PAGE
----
If you’re using this time spent indoors to watch (or re-watch) Hollywood classics, you might want to add another one to your list.
Rebecca is a black-and-white, 1940 movie directed by the one and only Alfred Hitchcock, starring Laurence Olivier, Joan Fontaine and Judith Anderson. It was based on a 1938 novel written by Daphne du Maurier, a Gothic story inspired by the likes of Jane Eyre that has gained somewhat of a cult status over the decades.
Long story short, the plot is centered around an unnamed narrator, a young and naive woman in her 20s played by Joan Fontaine, who marries a wealthy widower by the name of George ‘Maxim’ de Winter. De Winter’s first wife, Rebecca, had passed not long before, and the second Mrs de Winter soon finds herself living in her shoes.
The couple reside at Manderley, a sprawling estate in Cornwall, England, that seems to be haunted by the ghost of Maxim’s first wife. Though the first Mrs de Winter is gone, her spirit seems to live on in every nook and cranny of Manderley, something that soon becomes disturbing to the new bride.
Not to mention that the creepy housekeeper, Mrs Danvers, holds an unwavering devotion to her original mistress, and is constantly playing tricks on the second Mrs de Winter’s mind.
The house itself seems to want the second Mrs de Winter out, as Rebecca’s towering and mythical presence is felt in every single room, especially in her majestic bedroom, which Mrs Danvers has kept carefully preserved.
There’s no escaping the memory of Rebecca, and the second Mrs de Winter is reminded constantly that she will never be able to rise up to her level, by paintings, clothing and even stationary.
However, it eventually turns out that Maxim’s first wife was not all that she appeared to be, and that their marriage wasn’t exactly picture-perfect. We’ll leave it at that in case you haven’t seen the movie.
Menabilly, the real-life Manderley
Manderley is an entirely fictional location, which was actually built in miniature on a table, while the interiors were designed on soundstages, inspired by Milton Hall in Cambridgeshire. The novel’s author visited the estate in 1917 and was impressed with the luxurious architecture of the manor.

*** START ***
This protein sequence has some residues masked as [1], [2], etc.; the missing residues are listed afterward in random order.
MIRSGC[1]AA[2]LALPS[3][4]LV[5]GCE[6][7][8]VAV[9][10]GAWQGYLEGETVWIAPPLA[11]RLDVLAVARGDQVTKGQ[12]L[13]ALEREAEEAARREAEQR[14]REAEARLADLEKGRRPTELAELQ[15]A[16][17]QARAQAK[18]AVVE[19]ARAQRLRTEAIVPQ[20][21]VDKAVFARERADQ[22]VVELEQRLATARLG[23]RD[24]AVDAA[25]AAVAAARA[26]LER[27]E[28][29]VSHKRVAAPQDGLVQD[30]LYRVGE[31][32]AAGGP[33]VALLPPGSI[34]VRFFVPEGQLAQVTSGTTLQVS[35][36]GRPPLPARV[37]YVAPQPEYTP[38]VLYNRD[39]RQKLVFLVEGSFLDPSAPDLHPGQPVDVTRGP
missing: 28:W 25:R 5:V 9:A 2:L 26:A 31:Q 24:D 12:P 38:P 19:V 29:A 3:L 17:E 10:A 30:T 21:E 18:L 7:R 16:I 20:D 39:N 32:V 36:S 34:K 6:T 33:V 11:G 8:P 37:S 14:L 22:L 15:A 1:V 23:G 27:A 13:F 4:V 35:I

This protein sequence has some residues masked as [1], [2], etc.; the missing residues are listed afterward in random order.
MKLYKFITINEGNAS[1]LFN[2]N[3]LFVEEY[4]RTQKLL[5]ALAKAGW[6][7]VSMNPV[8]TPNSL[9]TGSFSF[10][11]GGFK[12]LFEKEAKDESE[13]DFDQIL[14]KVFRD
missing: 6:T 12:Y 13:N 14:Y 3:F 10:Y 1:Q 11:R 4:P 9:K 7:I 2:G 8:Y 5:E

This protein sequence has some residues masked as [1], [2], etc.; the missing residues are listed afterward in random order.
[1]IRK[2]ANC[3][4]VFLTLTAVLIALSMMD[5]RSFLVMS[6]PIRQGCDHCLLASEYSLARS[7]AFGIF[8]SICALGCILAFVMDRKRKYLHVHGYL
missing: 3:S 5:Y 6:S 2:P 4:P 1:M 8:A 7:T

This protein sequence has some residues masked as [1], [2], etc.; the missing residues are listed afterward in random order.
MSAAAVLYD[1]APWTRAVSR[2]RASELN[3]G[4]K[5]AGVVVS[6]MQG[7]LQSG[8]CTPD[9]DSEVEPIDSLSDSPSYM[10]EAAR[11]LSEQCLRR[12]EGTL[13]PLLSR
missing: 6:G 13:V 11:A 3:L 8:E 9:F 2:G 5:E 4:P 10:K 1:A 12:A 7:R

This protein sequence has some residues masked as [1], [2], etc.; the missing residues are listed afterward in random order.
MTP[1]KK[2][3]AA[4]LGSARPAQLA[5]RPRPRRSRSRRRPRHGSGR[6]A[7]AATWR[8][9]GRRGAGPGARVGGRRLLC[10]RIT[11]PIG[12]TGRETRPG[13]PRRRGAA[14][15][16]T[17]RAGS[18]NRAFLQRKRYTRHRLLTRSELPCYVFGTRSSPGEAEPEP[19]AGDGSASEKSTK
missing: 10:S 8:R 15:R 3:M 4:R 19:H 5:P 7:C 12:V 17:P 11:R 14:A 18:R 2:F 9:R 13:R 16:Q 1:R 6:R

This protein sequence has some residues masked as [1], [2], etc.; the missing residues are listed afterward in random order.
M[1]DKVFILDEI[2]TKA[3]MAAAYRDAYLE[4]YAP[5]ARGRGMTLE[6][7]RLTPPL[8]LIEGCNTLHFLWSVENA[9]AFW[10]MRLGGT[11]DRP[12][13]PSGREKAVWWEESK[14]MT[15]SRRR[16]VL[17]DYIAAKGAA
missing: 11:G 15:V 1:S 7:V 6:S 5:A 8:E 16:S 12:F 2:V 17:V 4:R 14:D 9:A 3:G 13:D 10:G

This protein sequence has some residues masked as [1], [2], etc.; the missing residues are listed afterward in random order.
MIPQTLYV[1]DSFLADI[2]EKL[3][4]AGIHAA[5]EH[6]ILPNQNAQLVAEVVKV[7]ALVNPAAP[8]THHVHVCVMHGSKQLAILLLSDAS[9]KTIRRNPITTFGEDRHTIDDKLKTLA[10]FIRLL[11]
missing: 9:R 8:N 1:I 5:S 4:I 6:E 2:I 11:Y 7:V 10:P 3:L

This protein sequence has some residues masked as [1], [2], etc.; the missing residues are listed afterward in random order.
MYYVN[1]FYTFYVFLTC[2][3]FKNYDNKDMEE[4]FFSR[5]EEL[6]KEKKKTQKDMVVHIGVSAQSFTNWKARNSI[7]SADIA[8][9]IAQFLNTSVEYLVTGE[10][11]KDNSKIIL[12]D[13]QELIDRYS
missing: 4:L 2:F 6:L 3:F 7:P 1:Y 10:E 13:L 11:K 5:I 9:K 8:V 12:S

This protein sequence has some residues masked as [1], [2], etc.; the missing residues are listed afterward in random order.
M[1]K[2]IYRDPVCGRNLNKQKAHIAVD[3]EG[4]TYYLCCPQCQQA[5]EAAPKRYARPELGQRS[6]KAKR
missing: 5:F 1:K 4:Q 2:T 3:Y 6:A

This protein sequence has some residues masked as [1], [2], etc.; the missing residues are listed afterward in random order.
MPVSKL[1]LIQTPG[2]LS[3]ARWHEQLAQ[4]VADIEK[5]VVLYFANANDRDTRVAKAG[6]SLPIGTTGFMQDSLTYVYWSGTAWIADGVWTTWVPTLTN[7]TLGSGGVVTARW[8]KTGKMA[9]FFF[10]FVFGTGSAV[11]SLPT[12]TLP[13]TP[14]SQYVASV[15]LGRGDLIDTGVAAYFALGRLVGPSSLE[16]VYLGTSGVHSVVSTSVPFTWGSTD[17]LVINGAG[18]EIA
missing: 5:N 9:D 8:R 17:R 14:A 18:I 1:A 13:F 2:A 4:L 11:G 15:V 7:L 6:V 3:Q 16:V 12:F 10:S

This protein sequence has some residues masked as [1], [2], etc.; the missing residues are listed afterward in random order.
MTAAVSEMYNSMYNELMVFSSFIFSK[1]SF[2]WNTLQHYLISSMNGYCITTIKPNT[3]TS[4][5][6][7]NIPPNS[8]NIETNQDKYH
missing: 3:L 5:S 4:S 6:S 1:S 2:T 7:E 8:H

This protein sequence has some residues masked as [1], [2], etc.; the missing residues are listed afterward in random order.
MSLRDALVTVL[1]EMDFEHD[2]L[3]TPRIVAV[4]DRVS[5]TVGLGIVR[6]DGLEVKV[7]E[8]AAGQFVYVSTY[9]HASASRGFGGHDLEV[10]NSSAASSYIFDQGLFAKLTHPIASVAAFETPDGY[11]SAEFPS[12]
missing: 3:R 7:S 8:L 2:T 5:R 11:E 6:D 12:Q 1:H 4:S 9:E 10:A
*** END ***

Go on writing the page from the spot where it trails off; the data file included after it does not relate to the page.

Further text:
The exterior of Manderley, which is really a central character in the novel, was inspired by a real place that Daphne du Maurier spent a lifetime obsessing over.
The author wrote Rebecca with a real location in mind, namely Menabilly, a historic English estate situated on the south coast of Cornwall, about 2 miles west of Fowey.
Du Maurier was a Cornwall resident and one day stumbled upon an abandoned estate nestled within a dense forest. She became fixated on the house, did her research, and ultimately ended up living there for over two decades.
Menabilly is a two-story mansion originally built by John Rashleigh during the 1580s-1590s, and was completed in 1624 by his son, Jonathan Rashleigh. After the Civil War ended, the house was rebuilt by Jonathan Rashleigh III between 1710 and 1715, and once again rebuilt and expanded after a fire sometime in the early 1800s. The Rashleighs were prominent shipowners in Fowey, and they have owned the land on which Menabilly was built since the 1560s.
Menabilly was forgotten and had fallen into disrepair by the 1930s, but its rich history continued to permeate through its walls, according to Daphne du Maurier. She confessed to having trespassed many times to catch a glimpse of Menabilly in those days, and she longed to someday be able to bring it back to its former glory.
She wrote Rebecca in 1938 with Menabilly in mind, and in 1943, after the success of the novel and of the Alfred Hitchcock-directed movie, she convinced the Rashleighs to let her live in the mansion as a tenant. Du Maurier lived at Menabilly with her husband and two children for 26 years, and during this time she worked tirelessly to restore the crumbling estate.
While researching the history of Menabilly, she found out that after the Civil War, builders discovered a skeleton bricked up in a hidden cellar, along with a trencher and a pair of Cavalier shoes. This inspired another of her novels, The King’s General, which she actually wrote in her own little writing hut set up in the garden.
In 1969, du Maurier’s lease on Menabilly was finally up, and she had to leave the estate in order for the Rashleigh heirs to move into their rightful home.
She didn’t move very far, though, settling down in Kilmarth, another Rashleigh-owned estate just a few miles away. Still, her mind always drifted back to Menabilly, just as the second Mrs de Winter’s mind went back to Manderley in the opening line of Rebecca:
‘Last night I dreamt I went to Manderley again.’
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